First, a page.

Strange Ground: Americans in Vietnam, 1945-1975

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Editorial Reviews

Publishers Weekly - Publisher's Weekly
The 65 Americans who shared their vivid memories with Maurer ( Not Working ) include secretaries, PR men, agricultural advisers, missionaries, surgical assistants, relief workers, psychiatrists, CIA agents and anti-war activists who visited Hanoi. Combat vets are in the minority here. Very bluntly they relate their experiences in Vietnam, starting with an OSS man who offered official aid to Ho Chi Minh in 1945 (the sign at Ho's camp said ``Welcome to Our American Friends'') and ending with a guilt-ridden account by a State Department official involved in the 1975 evacuation. In between: a black Army sergeant who thoroughly enjoyed his combat tour; a clerk who found Vietnam a homosexual paradise; a psychiatrist assigned to treat men for whom Vietnam itself had become a phobia; a GI who regarded the country as a drug supermarket; a secretary who says of her sojourn in Vietnam, ``I had fun there. I loved it . . . . '' But the book is not an upbeat view of the war. On the contrary, it may be the most gut-wrenching, heartrending account to date. (Jan.)
Library Journal
Over 60 witnesses to the warfare in Vietnam present their recollections. Since there is an abundance of published memoirs by Vietnam veterans, most notably Al Santoli's Everything We Had ( LJ 4/15/81), the stories of greatest interest here are those covering the early years before heavy American involvement, e.g., an Army major describes his mission at the end of World War II to infiltrate Indochina and conduct guerrilla operations against the Japanese. There are fascinating descriptions of Ho Chi Minh, who worked with the Americans against the Japanese and tried to persuade the United States to support him in his war of independence. A valuable perspective. Richard W. Grefrath, Univ. of Nevada Lib., Reno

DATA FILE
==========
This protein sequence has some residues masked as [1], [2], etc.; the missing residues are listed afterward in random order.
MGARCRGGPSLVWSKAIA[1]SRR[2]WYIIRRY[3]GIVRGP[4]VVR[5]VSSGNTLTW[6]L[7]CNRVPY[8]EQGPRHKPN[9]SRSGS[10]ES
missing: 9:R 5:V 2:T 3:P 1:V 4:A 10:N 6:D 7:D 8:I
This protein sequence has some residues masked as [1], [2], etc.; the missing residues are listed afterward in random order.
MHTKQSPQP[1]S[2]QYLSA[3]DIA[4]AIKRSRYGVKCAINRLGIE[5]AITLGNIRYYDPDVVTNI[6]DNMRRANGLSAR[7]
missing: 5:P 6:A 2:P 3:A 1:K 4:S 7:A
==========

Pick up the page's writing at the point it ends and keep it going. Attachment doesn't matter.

School Library Journal
YA-- A strangely compelling book that records a whole spectrum of viewpoints held by Americans who served in Vietnam. The 62 interviewees (diplomats, physicians, officers, CIA operatives, USAID people) represent all types of involvement in the Vietnam War, and the book clearly shows how these individuals were improperly prepared for what they would find there. In addition, it shows how vacillating objectives of the U. S. government led to a series of failures in all programs performed in Vietnam, causing the interviewees to suffer a sense of hopelessness and futility for having given so much for so few accomplishments. Through this book, students will learn about the common experiences of the Americans and the Vietnamese who waged the recent war in Southeast Asia. Another source to be considered is Neil Scheehan's The Bright Shining Lie: John Paul Vanna and America in Vietnam (Random, 1988). --Hien Duc Nguyen, Port Arthur I.S.D., TX
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Product Details

  • ISBN-13: 9780380709311
  • Publisher: HarperCollins Publishers
  • Publication date: 10/28/1990
  • Pages: 656

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